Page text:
Fragrance choice dependent on mood, study shows

By Andrew McDougall

- Last updated on GMT

Related tags: Odor, Olfaction

When it comes to fragrance purchase women are sidelining factors such as price or celebrity endorsement and will choose their scent based on how they feel, market analyst Mintel claims.

The study, carried out on US women, revealed that over half (54 percent) of female fragrance users state mood as the main motivator of fragrance choice.

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Thirty one percent of fragrance users said their fragrance choice was based on whether they were going to work or partaking in a personal activity.

Fragrance habits depend upon age

“Women in the 18-44 age range are more prone to change their fragrance based on a number of different factors, while over 45s are more brand-loyal,”​ said Kat Fay, senior beauty analyst at Mintel.

The study claims over 45s are more likely to wear just one fragrance, or a signature scent, so they’re less likely to base their choice on their clothing or mood.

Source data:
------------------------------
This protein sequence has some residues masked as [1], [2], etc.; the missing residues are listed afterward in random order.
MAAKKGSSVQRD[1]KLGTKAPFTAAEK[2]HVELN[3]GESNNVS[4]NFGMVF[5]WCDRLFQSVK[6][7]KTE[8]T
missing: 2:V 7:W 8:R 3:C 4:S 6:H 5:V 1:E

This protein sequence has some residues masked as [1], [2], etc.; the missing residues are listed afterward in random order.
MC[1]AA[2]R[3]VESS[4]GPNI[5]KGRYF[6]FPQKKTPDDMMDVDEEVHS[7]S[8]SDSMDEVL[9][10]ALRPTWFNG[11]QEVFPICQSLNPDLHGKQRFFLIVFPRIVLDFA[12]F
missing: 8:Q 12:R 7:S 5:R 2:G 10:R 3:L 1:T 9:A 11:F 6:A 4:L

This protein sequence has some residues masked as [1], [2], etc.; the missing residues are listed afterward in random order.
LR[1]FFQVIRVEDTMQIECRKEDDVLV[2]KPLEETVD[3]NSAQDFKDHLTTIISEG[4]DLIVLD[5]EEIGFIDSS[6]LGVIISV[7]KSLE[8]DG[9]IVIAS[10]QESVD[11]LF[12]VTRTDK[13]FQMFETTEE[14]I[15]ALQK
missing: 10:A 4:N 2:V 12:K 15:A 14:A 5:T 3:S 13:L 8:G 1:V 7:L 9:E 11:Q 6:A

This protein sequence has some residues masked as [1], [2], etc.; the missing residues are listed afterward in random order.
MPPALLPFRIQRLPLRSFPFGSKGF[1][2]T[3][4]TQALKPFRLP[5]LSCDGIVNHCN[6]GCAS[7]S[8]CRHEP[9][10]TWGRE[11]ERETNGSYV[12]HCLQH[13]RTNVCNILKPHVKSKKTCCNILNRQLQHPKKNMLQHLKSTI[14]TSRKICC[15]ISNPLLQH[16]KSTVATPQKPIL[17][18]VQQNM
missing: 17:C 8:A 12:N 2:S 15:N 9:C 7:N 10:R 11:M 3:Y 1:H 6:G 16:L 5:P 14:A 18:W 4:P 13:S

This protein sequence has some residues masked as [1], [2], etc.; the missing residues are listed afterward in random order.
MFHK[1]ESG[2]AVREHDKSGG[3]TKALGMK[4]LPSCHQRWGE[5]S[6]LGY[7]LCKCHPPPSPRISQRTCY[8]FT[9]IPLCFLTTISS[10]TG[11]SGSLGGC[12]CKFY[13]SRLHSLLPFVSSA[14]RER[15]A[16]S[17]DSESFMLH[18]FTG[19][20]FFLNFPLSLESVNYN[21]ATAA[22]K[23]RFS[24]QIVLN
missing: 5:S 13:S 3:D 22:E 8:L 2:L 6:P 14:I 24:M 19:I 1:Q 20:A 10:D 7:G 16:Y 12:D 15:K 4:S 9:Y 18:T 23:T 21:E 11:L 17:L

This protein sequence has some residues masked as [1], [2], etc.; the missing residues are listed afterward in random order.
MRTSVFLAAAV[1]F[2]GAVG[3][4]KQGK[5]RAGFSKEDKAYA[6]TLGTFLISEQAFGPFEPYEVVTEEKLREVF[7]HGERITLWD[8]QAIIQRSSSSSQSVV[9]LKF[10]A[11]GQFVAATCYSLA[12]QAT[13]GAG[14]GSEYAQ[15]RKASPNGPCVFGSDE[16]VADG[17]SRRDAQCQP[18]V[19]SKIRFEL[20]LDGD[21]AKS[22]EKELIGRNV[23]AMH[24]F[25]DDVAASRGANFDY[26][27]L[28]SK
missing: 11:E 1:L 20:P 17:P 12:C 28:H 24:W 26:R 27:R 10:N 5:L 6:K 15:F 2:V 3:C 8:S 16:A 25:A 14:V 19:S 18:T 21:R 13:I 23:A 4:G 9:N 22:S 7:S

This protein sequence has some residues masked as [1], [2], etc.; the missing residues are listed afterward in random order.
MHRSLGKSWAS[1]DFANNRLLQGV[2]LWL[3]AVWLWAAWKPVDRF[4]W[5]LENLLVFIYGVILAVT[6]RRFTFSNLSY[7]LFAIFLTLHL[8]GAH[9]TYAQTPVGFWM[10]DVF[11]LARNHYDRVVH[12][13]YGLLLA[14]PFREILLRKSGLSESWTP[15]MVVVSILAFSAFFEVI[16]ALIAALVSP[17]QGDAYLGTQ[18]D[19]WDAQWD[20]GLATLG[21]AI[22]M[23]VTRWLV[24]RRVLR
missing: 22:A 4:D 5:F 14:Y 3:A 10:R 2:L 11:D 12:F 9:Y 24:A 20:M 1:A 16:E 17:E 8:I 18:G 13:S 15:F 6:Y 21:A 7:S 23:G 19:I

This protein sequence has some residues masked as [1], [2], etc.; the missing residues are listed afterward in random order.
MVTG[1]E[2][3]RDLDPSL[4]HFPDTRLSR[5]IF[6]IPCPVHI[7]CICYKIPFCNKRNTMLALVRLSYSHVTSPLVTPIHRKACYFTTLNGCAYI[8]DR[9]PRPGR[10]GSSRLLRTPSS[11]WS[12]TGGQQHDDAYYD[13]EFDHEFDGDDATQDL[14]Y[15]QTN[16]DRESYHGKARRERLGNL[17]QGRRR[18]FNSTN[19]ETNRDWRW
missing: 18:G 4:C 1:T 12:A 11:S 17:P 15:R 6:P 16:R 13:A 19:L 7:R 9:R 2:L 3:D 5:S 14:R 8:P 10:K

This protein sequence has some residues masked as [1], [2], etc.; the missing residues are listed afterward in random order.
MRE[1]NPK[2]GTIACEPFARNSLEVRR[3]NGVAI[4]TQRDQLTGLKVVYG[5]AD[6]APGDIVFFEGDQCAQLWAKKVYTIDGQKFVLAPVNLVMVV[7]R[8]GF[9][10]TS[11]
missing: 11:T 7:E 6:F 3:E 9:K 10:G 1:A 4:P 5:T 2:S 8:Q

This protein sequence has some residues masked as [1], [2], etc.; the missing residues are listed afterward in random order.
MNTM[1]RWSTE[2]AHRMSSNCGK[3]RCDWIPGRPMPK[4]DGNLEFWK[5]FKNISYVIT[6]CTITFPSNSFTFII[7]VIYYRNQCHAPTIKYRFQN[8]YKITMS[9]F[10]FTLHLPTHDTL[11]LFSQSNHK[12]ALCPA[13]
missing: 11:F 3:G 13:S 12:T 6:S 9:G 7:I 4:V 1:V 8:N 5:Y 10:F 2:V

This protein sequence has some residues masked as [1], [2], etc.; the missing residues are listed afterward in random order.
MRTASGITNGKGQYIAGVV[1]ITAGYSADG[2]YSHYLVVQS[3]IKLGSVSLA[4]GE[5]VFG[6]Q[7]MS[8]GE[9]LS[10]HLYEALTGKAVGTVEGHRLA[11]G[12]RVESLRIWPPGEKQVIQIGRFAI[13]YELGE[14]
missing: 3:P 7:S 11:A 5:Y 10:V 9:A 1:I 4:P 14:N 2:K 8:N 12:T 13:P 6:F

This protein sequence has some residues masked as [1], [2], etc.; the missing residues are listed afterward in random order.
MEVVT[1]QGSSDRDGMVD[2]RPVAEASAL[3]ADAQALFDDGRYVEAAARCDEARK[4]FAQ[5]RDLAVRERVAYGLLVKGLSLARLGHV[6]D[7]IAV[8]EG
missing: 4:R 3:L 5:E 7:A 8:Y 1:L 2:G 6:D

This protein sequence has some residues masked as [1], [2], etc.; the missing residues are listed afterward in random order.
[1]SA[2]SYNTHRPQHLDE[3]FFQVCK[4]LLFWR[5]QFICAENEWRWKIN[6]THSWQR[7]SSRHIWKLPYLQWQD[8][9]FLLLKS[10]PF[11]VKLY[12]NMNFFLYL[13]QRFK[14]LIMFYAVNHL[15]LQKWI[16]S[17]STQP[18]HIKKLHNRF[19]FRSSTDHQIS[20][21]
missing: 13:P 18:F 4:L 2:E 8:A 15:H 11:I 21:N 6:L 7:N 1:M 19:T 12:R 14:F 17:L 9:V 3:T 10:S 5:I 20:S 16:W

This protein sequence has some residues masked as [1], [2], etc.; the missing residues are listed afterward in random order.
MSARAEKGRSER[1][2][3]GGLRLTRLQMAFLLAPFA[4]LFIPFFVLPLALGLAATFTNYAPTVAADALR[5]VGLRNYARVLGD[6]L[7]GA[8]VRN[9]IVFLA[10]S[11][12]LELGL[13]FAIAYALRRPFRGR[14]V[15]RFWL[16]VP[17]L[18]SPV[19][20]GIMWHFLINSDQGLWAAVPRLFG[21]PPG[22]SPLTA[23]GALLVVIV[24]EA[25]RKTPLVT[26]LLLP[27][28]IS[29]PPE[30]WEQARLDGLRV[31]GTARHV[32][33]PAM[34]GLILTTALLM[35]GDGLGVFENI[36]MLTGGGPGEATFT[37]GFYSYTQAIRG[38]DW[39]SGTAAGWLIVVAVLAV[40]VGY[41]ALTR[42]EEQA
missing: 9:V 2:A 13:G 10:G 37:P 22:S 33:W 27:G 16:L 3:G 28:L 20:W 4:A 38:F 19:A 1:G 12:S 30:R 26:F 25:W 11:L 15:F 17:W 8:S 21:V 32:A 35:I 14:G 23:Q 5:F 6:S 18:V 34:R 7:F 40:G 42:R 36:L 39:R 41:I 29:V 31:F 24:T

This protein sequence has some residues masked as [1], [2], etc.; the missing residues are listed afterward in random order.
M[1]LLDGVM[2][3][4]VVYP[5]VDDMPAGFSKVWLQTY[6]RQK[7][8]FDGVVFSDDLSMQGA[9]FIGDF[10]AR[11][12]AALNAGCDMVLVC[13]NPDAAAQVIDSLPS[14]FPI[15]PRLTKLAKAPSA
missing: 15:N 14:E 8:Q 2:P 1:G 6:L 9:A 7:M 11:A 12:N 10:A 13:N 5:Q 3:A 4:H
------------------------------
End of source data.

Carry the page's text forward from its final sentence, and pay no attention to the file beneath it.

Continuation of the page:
“This may be a result of these younger women juggling multiple activities and responsibilities with a busy work schedule. While they may deem a certain scent appropriate for the office, they might choose a more flirty scent for social functions,” ​Fay explained.

Other results showed 26 percent of users choose their fragrance based on the time of day, and 25 percent decide based on what they are wearing.

In-store samples are favorite purchase motivator

When it comes to the actual purchase of the fragrance, much like the choice, the motivations vary.

However, according to the report the clear winner is in-store samples with 69 percent of fragrance owners stating they are most likely to purchase a fragrance they have previously tested.

“Female consumers often say that a fragrance smells different on their skin than it does out of the bottle, so trying an in-store sample increases the likelihood that they’ll still be happy with their purchase once they get it home,”​ commented Fay.

Twenty six percent of owners cite a friend or family member’s recommendation as the impetus behind a new purchase.

“Women have to experience a scent to make sure it’s appropriate, as there aren’t many objective criteria they can use to test smell,”​ added Fay.

Related topics: Market Trends

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